If your home is relatively dark, you will need to consider providing additional light through artificial lighting using fluorescent bulbs or LED lights.

This small, gooseneck-style grow light, for example, would be ideal.

Poor lighting can result in droopy, discolored foliage and cause the plant to stop developing healthy leaves and traps. 

3. Incorrect Type of Soil

In their natural environment, Venus fly traps often grow in nutrient-poor soil, which is why they have adapted to eating insects.

Using heavy, nutrient-rich soil can cause the plant to droop and die. The soil used to pot Venus fly traps should be nutrient and mineral free with excellent drainage. 

A good soil mixture to use is a mix containing sphagnum moss and perlite.

The moss will aid in moisture retention while the perlite improves drainage and allows air to the roots. Mix two parts sphagnum moss to one part perlite. 

4. Overfeeding

Manual feeding is often a necessity for those of us with indoor Venus fly trap beauties. When feeding the plant manually, you should follow a few rules.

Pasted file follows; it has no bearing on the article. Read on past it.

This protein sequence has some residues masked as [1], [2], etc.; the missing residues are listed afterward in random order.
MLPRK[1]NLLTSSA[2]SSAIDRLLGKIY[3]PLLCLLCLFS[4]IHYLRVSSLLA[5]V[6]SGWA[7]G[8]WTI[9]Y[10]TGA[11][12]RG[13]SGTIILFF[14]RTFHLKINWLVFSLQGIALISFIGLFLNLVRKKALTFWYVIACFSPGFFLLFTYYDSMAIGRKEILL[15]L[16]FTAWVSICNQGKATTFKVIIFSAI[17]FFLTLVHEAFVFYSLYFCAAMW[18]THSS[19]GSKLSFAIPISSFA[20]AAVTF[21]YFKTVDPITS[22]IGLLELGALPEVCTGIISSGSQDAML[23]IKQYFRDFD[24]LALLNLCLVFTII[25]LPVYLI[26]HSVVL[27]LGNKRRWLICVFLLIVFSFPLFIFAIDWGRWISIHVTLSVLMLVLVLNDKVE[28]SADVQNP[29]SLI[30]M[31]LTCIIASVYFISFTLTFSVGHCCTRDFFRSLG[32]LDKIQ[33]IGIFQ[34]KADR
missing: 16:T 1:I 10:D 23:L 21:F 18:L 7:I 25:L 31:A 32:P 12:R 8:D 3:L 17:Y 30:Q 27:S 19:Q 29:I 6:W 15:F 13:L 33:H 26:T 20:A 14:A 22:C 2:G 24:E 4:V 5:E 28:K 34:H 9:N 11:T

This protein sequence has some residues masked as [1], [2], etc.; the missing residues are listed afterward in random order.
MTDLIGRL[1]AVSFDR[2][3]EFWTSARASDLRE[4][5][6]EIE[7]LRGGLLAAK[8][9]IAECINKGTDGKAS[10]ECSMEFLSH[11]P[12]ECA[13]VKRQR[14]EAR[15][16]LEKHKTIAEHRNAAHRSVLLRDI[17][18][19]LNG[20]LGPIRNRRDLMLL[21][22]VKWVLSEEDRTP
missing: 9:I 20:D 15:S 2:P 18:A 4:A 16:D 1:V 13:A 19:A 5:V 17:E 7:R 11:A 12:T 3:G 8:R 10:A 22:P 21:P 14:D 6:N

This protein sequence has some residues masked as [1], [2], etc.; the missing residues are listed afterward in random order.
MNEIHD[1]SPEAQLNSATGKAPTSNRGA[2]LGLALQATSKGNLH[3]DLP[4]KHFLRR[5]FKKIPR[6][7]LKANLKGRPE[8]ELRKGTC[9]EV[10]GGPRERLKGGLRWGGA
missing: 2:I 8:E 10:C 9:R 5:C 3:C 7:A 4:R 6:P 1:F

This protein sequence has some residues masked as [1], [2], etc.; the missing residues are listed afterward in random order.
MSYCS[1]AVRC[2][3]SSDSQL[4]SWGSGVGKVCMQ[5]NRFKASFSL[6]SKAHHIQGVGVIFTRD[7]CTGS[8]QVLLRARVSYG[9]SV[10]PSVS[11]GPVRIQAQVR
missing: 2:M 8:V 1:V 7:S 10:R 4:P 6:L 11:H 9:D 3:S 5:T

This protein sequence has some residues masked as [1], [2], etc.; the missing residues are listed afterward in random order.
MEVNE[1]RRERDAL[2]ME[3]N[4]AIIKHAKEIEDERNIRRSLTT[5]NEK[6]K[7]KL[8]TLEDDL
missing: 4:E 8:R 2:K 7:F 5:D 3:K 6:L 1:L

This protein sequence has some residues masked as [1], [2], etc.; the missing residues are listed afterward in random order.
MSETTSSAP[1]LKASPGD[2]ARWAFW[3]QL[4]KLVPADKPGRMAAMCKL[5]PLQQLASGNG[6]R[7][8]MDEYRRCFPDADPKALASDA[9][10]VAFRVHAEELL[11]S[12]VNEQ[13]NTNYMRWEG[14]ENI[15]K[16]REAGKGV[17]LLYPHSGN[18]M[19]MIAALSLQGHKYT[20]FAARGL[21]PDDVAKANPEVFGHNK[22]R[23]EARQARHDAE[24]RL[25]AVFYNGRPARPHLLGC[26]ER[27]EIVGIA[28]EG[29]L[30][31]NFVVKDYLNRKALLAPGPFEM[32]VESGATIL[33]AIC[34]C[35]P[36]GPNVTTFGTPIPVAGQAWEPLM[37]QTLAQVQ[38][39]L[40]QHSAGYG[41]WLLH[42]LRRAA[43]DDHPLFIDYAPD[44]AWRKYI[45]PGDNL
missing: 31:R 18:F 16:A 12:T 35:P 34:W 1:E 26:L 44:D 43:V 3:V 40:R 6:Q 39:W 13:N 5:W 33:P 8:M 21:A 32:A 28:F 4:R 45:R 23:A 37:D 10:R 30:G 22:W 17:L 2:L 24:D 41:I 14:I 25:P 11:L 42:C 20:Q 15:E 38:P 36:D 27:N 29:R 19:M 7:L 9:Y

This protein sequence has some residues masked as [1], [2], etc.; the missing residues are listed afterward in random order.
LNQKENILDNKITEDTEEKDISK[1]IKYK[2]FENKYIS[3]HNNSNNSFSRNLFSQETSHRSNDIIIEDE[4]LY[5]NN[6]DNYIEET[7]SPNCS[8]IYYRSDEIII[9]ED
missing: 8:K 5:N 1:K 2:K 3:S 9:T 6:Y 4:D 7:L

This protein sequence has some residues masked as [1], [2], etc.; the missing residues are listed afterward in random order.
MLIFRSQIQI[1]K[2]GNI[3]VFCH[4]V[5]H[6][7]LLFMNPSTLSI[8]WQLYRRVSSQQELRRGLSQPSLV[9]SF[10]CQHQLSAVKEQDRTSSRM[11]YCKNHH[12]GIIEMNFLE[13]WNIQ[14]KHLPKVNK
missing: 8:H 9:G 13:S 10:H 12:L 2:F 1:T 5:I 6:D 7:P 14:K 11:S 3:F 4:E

First, only feed the plant every two to four weeks as it can take a few weeks for the plant to consume a small bug.

Provide insects that are appropriately sized or cut to size. Feed one trap at a time as the plant cannot consume multiple insects at a time.

Also, do not feed in the dormancy period. Remember Venus fly traps eat more than just flies; they also enjoy a diet of spiders, ants, crickets, and beetles. 

5. Wrong Type of Food

Feeding your plant with human food can result in a sickly, blackened plant culminating in plant death.

For example, raw meat, cheese, sausage, and hamburgers are toxic to the Venus fly trap.

Instead of digesting these complex foods, the trap starts to die and the food rots, attracting bacteria and disease.